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Financial conditions for renters before and during the COVID-19 pandemic

This report examines how financial conditions faced by renters evolved, relative to those faced by homeowners, over the course of the pandemic using two waves of the Consumer Financial Protection Bureau’s Making Ends Meet survey and its association with consumer credit data. The Bureau compares renters to homeowners on a variety of financial outcomes from before the pandemic, during its early stages in spring 2020, and through spring 2021. We also examine outcomes for several subgroups of renters who were more likely to be recipients of certain pandemic supports, such as renters with student loans, renters with children, and low-income renters.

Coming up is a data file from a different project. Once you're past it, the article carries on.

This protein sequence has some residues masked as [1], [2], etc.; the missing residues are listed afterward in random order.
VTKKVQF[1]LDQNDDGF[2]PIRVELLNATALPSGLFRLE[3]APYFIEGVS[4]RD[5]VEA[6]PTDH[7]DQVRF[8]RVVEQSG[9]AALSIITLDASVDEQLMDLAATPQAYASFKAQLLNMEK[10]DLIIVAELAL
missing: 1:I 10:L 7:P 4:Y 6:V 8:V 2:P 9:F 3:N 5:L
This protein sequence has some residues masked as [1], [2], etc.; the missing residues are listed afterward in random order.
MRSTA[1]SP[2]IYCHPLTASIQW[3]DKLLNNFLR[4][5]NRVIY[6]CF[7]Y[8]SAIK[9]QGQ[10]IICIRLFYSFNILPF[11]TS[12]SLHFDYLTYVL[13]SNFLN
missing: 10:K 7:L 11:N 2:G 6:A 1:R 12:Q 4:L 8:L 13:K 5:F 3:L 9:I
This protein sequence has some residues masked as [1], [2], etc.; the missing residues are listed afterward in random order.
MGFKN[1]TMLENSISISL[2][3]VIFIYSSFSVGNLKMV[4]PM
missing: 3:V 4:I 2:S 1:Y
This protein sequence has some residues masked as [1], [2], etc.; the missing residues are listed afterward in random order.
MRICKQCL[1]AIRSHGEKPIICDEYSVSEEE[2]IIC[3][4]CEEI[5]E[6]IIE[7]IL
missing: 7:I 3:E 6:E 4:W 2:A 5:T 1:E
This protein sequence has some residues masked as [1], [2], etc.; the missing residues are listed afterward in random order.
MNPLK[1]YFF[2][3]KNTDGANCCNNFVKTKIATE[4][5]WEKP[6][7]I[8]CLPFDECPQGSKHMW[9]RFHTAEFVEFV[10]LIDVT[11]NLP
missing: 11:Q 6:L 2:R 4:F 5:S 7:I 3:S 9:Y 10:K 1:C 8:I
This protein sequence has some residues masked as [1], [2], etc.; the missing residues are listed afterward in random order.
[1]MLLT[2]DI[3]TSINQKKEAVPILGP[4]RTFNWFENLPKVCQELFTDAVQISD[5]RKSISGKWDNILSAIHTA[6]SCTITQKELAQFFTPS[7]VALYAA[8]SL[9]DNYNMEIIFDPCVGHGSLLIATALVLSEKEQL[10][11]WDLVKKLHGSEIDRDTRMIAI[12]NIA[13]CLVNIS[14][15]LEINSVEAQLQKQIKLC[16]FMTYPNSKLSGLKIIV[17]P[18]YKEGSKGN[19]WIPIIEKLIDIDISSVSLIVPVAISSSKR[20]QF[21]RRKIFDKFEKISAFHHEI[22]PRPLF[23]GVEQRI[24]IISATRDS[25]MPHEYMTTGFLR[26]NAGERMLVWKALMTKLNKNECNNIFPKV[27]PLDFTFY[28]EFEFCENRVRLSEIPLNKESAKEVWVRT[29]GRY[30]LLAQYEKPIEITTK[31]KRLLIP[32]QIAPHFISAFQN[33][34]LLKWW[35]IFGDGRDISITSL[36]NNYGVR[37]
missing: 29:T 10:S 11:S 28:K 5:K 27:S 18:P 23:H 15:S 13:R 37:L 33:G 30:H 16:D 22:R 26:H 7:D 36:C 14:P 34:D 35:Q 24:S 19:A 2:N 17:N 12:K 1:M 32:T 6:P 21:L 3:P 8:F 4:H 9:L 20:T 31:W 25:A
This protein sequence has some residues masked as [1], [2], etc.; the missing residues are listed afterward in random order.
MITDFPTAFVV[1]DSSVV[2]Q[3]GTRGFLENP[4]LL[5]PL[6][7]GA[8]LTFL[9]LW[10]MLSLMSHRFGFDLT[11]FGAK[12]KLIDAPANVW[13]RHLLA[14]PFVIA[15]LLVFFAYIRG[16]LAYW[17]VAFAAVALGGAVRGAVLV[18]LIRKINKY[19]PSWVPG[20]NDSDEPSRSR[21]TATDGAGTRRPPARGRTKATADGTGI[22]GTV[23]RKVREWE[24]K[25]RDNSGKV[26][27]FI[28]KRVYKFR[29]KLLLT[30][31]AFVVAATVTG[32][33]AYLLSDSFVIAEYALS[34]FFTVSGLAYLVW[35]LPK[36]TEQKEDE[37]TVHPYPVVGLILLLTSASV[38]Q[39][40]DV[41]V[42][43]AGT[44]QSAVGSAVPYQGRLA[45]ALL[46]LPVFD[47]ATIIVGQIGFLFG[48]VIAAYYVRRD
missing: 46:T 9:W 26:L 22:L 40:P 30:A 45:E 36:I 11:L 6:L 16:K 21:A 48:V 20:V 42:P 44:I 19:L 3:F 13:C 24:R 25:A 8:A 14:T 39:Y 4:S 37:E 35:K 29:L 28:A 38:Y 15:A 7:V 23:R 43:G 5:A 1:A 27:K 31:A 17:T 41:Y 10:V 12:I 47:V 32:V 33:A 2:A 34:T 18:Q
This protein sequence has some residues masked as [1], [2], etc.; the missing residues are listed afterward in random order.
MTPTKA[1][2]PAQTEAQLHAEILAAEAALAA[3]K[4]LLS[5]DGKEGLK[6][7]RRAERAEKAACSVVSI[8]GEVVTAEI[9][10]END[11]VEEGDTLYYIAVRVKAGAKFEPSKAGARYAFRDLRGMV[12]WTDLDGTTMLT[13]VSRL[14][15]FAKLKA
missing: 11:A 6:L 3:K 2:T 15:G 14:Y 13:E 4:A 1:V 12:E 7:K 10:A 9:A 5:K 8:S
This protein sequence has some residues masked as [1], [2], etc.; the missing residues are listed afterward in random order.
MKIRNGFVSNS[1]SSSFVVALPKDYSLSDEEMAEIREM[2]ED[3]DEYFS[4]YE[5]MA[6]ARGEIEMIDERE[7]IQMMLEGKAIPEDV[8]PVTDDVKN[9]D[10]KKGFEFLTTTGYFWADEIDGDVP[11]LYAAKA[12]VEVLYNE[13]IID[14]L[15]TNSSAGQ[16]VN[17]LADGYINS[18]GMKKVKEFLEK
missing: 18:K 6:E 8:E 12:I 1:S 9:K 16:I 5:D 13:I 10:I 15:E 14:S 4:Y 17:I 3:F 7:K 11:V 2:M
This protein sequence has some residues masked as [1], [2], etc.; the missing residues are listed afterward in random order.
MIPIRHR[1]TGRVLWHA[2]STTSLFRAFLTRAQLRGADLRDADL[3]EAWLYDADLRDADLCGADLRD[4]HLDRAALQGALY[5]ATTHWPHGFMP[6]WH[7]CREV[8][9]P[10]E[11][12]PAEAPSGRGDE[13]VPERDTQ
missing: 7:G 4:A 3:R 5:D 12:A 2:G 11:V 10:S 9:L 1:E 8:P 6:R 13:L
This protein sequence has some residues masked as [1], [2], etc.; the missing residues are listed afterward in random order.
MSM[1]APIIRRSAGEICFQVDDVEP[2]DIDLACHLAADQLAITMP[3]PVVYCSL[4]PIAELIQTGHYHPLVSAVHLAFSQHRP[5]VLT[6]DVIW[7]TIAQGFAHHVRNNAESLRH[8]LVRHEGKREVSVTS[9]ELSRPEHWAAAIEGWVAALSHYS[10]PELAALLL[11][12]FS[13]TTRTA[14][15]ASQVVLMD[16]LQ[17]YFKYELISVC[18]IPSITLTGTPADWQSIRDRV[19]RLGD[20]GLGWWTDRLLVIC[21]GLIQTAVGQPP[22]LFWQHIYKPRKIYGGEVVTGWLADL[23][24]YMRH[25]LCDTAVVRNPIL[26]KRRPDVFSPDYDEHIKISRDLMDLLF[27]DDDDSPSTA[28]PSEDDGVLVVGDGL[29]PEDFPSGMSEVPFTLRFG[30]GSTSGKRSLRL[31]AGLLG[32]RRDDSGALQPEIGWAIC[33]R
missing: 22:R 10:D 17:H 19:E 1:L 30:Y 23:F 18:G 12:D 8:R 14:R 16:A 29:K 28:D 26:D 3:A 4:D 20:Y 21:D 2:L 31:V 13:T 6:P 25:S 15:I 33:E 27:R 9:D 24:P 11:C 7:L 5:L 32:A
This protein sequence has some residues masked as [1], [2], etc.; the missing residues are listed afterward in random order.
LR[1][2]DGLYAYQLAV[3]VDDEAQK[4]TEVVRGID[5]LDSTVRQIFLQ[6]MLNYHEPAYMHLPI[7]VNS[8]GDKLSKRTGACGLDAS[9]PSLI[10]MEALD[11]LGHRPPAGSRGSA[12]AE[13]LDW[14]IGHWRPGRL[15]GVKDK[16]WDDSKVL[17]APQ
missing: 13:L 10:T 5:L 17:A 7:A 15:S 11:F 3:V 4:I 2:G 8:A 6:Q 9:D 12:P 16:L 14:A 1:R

Our findings indicate that renters’ finances have been highly sensitive to policy during the pandemic, likely a combined product of renters’ existing financial vulnerabilities and how pandemic policies were designed. Before the pandemic, renters were more likely to be financially vulnerable, partly because they were younger on average and had lower incomes. These factors made them both more likely to receive a larger stimulus payment and more likely to receive student loan forbearance. During the pandemic, renters were also more likely to face a period of unemployment, and so more were likely to be recipients of extended unemployment benefits. The fiscal supports we focus on have either ended or are scheduled to end in the coming months. Our results suggest that renters’ finances are likely vulnerable to the cessation of these supports.

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